Trashing CHS: a litter of inconsiderate peers


Carrie Anne Little

The littering sign outside of the library facing Indian Hill

It’s a grim scene. School lunch trays left stacked all over the stairs, completely abandoned. Some of the trays are blown across the center quad while others are held down by the uneaten apple slices and packaged broccoli stalk. The conveniently placed trash cans ignored. Students are standing around talking to one another, having entirely moved on from their meals. Then the bell rings. Students, engaged in their conversations, slowly meander to class forgetting their lunch trash.
This happens day in and day out, year after year on the CHS campus. Thousands of pieces of plastic are used during lunch: some will be thrown away, others will escape into the wind, while still others will be left for custodians to be picked up at the end of lunch. With the whole campus open for lunch, trash covers the ground, collecting in every single quad, hallway, and grass patch between buildings. Proctor Mrs. Safely and campus monitor Mr. Ramirez estimate that their custodial counterparts spend at least an hour each day returning the campus to its pre-lunch cleanliness. And it is time-consuming to rid a 20 acre campus of trash, when the collective student body could come together and remedy the problem in mere minutes.
One ninth grader sees trash scattered across campus particularly in the hallways every single day, and it does not make her happy, “It’s sad because I know that litter goes to the ocean sometimes and there’s that whole pollution in the ocean and animals die from it,” she said, “so seeing it around campus makes me think of that and that’s really sad. “While it may seem like common sense to some to throw away what you will not use again, this idea is clearly not reflected across campus. The only tool used to dissuade littering is a small sign in the central quad facing the library that threatens a $250 fine for anyone caught littering. When asked about it, the campus proctors expressed that enforcement of the fine has been halted, but that they would be happy to reinstate the law for the health and safety of the campus. For the time being, the proctor’s work in combating the mass of litter is reminding everyone to pick up their trash and staying vigilant for those who miss the trash can or purposely litter. But the fact of the matter is it’s not their job.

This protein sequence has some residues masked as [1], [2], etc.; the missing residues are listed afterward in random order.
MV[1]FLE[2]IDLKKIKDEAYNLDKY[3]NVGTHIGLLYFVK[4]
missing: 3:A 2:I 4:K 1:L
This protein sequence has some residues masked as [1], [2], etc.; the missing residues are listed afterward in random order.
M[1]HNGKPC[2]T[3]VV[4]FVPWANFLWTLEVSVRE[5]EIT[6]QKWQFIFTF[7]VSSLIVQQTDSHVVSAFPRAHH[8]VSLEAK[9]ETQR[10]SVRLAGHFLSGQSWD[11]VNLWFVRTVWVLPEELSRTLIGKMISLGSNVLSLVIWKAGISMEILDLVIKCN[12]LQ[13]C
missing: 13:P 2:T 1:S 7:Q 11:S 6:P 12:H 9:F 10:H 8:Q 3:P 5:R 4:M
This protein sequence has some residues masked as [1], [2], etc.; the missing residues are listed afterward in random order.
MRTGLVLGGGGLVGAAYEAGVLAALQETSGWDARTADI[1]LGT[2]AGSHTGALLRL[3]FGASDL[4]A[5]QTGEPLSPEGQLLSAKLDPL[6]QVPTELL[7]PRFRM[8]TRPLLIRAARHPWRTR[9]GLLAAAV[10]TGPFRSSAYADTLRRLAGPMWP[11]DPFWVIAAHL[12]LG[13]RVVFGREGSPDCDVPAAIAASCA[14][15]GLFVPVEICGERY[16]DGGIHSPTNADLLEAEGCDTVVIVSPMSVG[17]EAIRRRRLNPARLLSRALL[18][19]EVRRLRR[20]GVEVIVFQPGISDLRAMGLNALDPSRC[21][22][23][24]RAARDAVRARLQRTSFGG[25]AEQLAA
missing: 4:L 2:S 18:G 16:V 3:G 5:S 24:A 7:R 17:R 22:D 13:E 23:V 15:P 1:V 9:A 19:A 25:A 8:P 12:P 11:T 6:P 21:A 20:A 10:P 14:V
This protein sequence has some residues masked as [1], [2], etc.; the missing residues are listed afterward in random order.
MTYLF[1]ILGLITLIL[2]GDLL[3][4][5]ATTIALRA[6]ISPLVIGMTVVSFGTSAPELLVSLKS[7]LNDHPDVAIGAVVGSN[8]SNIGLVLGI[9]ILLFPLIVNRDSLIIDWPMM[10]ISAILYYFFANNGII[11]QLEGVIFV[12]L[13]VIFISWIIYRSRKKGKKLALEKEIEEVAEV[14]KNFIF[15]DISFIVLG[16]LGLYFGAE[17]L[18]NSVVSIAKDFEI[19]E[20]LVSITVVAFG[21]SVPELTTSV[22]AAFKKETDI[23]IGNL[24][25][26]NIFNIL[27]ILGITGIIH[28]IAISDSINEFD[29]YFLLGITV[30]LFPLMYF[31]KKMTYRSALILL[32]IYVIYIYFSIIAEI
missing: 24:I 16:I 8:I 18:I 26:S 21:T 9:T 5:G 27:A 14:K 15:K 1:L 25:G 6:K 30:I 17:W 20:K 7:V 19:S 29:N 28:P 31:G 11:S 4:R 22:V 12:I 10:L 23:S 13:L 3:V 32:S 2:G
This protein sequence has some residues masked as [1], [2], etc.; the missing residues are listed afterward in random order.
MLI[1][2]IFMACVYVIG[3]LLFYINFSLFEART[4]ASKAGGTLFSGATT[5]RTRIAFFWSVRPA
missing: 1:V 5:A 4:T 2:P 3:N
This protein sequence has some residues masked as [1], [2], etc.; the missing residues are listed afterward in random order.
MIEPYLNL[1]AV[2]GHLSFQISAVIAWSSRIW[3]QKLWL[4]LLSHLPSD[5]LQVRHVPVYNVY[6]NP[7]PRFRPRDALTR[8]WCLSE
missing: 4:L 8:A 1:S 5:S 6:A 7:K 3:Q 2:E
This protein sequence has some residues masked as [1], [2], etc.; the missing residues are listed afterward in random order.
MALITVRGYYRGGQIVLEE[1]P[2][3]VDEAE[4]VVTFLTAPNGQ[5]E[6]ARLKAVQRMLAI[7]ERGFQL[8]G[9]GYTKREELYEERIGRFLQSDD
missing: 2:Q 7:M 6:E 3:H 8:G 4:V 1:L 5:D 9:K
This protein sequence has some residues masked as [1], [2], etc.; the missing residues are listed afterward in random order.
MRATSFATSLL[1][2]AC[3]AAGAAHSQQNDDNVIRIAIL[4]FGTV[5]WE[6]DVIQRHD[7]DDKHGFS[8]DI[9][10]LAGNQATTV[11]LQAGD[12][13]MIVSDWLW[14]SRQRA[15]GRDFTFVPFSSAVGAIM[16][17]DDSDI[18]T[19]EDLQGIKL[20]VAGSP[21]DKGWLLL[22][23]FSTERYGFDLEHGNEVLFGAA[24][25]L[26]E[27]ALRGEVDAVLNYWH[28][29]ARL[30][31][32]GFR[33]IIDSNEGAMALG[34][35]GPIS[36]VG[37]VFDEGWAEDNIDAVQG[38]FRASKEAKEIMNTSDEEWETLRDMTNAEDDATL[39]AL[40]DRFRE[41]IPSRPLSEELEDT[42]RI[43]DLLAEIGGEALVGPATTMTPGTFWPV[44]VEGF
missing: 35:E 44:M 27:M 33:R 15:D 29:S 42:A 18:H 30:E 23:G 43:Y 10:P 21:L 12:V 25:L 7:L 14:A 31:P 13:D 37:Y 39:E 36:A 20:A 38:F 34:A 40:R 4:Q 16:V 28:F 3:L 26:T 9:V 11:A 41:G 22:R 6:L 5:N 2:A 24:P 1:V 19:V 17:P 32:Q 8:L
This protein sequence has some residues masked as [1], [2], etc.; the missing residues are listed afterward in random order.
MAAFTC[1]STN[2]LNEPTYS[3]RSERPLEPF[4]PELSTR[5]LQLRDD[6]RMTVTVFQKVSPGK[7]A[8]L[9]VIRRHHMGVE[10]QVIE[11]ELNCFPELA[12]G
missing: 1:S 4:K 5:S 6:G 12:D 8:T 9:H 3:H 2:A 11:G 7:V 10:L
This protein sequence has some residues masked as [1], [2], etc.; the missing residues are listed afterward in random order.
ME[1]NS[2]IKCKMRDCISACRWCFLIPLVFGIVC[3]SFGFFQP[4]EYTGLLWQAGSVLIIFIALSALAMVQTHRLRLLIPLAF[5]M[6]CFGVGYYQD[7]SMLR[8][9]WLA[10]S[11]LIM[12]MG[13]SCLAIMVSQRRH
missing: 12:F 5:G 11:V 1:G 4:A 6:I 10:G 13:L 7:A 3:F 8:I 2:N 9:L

The message that keeping CHS campus clean is a task shared by the entire school, is shared few and far between. Understanding that the student body is easily distracted, a slew of constant reminders in the form of posters, weekly announcements in the Wolfcast, and more signs scattered around campus, could be put in place to remind the student body that CHS is a shared space and there is a shared responsibility to keep it clean.
No one person or group of people is responsible for keeping our campus free of litter; it is the responsibility of everyone to maintain a clean and safe environment. No one should rely on someone else to clean up the mess. If it were not for the custodial staff, the school campus would be carpeted in trash in a matter of days. There would be no clear path to walk from class to class; instead, people would have to wade through waist, cut through jungles of junk, scramble through stacks of scraps, march through messes of muck. Everyone has to pitch in to prevent this impending dismal scene. Whether or not it is your trash, a little goes a long way in ridding the campus of its litter infestation. So if you happen to pass a piece of trash on your way to your next class, feel free to pick it up. If everyone works together, they can make the school a little bit prettier, and maybe keep the environment cleaner as well.